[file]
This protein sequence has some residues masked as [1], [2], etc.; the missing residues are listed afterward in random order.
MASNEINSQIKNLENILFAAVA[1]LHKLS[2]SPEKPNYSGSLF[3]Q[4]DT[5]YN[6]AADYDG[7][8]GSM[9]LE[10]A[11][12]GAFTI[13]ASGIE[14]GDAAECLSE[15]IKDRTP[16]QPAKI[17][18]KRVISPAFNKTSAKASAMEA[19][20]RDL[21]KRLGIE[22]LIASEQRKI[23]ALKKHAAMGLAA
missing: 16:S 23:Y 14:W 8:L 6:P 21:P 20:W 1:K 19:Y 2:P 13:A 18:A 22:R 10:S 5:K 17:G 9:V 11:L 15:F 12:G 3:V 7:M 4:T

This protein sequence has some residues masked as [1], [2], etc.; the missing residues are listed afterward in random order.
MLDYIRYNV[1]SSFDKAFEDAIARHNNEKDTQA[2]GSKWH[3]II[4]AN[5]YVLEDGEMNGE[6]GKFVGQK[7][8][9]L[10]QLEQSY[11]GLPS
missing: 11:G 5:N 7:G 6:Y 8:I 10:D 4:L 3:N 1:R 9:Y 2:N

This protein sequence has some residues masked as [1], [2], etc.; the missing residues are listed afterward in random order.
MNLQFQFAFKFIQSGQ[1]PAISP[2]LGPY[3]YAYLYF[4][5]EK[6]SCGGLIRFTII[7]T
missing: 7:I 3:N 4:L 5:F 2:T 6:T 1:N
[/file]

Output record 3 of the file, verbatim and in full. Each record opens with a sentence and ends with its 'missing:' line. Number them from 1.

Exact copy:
This protein sequence has some residues masked as [1], [2], etc.; the missing residues are listed afterward in random order.
MNLQFQFAFKFIQSGQ[1]PAISP[2]LGPY[3]YAYLYF[4][5]EK[6]SCGGLIRFTII[7]T
missing: 7:I 3:N 4:L 5:F 2:T 6:T 1:N